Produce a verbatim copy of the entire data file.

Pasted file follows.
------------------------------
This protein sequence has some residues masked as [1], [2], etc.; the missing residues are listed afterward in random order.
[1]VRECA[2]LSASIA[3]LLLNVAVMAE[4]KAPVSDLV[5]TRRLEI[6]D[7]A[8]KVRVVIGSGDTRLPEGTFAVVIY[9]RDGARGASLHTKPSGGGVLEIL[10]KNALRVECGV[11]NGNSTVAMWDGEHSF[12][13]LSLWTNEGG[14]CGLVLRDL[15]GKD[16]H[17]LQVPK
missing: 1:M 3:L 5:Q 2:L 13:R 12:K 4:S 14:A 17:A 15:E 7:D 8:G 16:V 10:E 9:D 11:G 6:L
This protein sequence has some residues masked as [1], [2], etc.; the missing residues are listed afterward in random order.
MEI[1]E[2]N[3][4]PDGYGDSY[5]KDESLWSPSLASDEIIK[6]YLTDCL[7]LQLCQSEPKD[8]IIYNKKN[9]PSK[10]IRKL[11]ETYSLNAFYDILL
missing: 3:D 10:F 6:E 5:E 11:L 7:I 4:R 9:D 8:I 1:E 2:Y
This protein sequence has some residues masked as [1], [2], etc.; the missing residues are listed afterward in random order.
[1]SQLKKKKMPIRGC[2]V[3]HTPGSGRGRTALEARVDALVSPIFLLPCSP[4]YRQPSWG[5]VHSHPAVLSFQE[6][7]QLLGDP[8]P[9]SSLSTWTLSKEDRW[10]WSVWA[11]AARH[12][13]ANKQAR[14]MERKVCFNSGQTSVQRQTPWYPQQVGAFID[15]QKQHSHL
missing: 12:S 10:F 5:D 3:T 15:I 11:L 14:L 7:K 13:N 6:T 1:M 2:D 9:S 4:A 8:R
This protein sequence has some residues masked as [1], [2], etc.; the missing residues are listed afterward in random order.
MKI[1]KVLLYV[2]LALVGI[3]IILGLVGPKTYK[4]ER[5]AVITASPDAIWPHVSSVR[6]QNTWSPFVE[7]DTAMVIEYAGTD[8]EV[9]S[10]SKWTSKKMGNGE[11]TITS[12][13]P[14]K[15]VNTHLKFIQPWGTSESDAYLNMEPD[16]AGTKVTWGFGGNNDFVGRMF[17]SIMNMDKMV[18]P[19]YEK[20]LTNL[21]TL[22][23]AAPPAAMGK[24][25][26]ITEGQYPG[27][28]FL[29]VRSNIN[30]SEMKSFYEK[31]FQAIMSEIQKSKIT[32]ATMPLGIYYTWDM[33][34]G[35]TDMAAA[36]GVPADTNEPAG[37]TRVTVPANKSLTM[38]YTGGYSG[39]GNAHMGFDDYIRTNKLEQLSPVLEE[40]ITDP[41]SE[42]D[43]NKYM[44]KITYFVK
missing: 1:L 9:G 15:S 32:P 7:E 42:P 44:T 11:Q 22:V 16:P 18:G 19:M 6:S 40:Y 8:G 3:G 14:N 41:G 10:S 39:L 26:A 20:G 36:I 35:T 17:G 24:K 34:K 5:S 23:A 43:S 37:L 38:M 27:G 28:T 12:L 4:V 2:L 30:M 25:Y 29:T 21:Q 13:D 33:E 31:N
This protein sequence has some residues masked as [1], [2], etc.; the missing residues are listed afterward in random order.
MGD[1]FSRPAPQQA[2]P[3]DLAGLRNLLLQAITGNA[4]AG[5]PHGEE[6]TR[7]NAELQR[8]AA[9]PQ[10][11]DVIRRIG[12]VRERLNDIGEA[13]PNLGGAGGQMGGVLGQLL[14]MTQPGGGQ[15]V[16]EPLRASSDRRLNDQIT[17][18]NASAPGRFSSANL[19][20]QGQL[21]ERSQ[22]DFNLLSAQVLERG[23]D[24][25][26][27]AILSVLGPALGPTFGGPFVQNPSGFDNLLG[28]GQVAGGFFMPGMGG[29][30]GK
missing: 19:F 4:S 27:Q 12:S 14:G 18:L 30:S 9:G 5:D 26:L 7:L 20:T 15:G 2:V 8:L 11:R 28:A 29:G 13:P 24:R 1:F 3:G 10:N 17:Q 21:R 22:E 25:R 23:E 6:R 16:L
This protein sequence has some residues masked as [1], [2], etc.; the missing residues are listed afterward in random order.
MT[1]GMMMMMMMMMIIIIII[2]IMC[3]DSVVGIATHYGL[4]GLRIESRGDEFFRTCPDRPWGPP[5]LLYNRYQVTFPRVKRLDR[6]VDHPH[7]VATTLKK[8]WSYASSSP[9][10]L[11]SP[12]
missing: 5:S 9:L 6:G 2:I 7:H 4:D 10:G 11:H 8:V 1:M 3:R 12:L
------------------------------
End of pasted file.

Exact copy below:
This protein sequence has some residues masked as [1], [2], etc.; the missing residues are listed afterward in random order.
[1]VRECA[2]LSASIA[3]LLLNVAVMAE[4]KAPVSDLV[5]TRRLEI[6]D[7]A[8]KVRVVIGSGDTRLPEGTFAVVIY[9]RDGARGASLHTKPSGGGVLEIL[10]KNALRVECGV[11]NGNSTVAMWDGEHSF[12][13]LSLWTNEGG[14]CGLVLRDL[15]GKD[16]H[17]LQVPK
missing: 1:M 3:L 5:Q 2:L 13:R 12:K 4:S 14:A 17:A 15:E 7:D 8:G 16:V 10:E 9:D 11:G 6:L
This protein sequence has some residues masked as [1], [2], etc.; the missing residues are listed afterward in random order.
MEI[1]E[2]N[3][4]PDGYGDSY[5]KDESLWSPSLASDEIIK[6]YLTDCL[7]LQLCQSEPKD[8]IIYNKKN[9]PSK[10]IRKL[11]ETYSLNAFYDILL
missing: 3:D 10:F 6:E 5:E 11:L 7:I 4:R 9:D 8:I 1:E 2:Y
This protein sequence has some residues masked as [1], [2], etc.; the missing residues are listed afterward in random order.
[1]SQLKKKKMPIRGC[2]V[3]HTPGSGRGRTALEARVDALVSPIFLLPCSP[4]YRQPSWG[5]VHSHPAVLSFQE[6][7]QLLGDP[8]P[9]SSLSTWTLSKEDRW[10]WSVWA[11]AARH[12][13]ANKQAR[14]MERKVCFNSGQTSVQRQTPWYPQQVGAFID[15]QKQHSHL
missing: 12:S 10:F 5:D 3:T 15:I 11:L 14:L 7:K 13:N 6:T 1:M 2:D 9:S 4:A 8:R
This protein sequence has some residues masked as [1], [2], etc.; the missing residues are listed afterward in random order.
MKI[1]KVLLYV[2]LALVGI[3]IILGLVGPKTYK[4]ER[5]AVITASPDAIWPHVSSVR[6]QNTWSPFVE[7]DTAMVIEYAGTD[8]EV[9]S[10]SKWTSKKMGNGE[11]TITS[12][13]P[14]K[15]VNTHLKFIQPWGTSESDAYLNMEPD[16]AGTKVTWGFGGNNDFVGRMF[17]SIMNMDKMV[18]P[19]YEK[20]LTNL[21]TL[22][23]AAPPAAMGK[24][25][26]ITEGQYPG[27][28]FL[29]VRSNIN[30]SEMKSFYEK[31]FQAIMSEIQKSKIT[32]ATMPLGIYYTWDM[33][34]G[35]TDMAAA[36]GVPADTNEPAG[37]TRVTVPANKSLTM[38]YTGGYSG[39]GNAHMGFDDYIRTNKLEQLSPVLEE[40]ITDP[41]SE[42]D[43]NKYM[44]KITYFVK
missing: 1:L 9:G 15:S 32:P 7:E 42:P 44:T 11:Q 22:V 16:P 18:G 19:M 6:S 40:Y 8:G 3:G 14:N 41:G 10:S 39:L 26:A 20:G 36:I 35:T 17:G 24:K 34:K 5:S 23:A 43:S 37:L 38:M 27:G 28:T 12:L 4:V 2:L 30:M 25:Y 29:T 21:Q 13:D 33:E 31:N
This protein sequence has some residues masked as [1], [2], etc.; the missing residues are listed afterward in random order.
MGD[1]FSRPAPQQA[2]P[3]DLAGLRNLLLQAITGNA[4]AG[5]PHGEE[6]TR[7]NAELQR[8]AA[9]PQ[10][11]DVIRRIG[12]VRERLNDIGEA[13]PNLGGAGGQMGGVLGQLL[14]MTQPGGGQ[15]V[16]EPLRASSDRRLNDQIT[17][18]NASAPGRFSSANL[19][20]QGQL[21]ERSQ[22]DFNLLSAQVLERG[23]D[24][25][26][27]AILSVLGPALGPTFGGPFVQNPSGFDNLLG[28]GQVAGGFFMPGMGG[29][30]GK
missing: 19:F 4:S 27:Q 12:S 14:G 18:L 30:S 9:G 5:D 26:L 7:L 20:T 15:G 2:V 8:L 11:R 28:A 29:G 13:P 24:R 1:F 3:G 10:N 17:Q 21:R 22:E 25:R 23:E 6:R 16:L
This protein sequence has some residues masked as [1], [2], etc.; the missing residues are listed afterward in random order.
MT[1]GMMMMMMMMMIIIIII[2]IMC[3]DSVVGIATHYGL[4]GLRIESRGDEFFRTCPDRPWGPP[5]LLYNRYQVTFPRVKRLDR[6]VDHPH[7]VATTLKK[8]WSYASSSP[9][10]L[11]SP[12]
missing: 5:S 9:L 6:G 2:I 7:H 4:D 10:G 11:H 8:V 1:M 3:R 12:L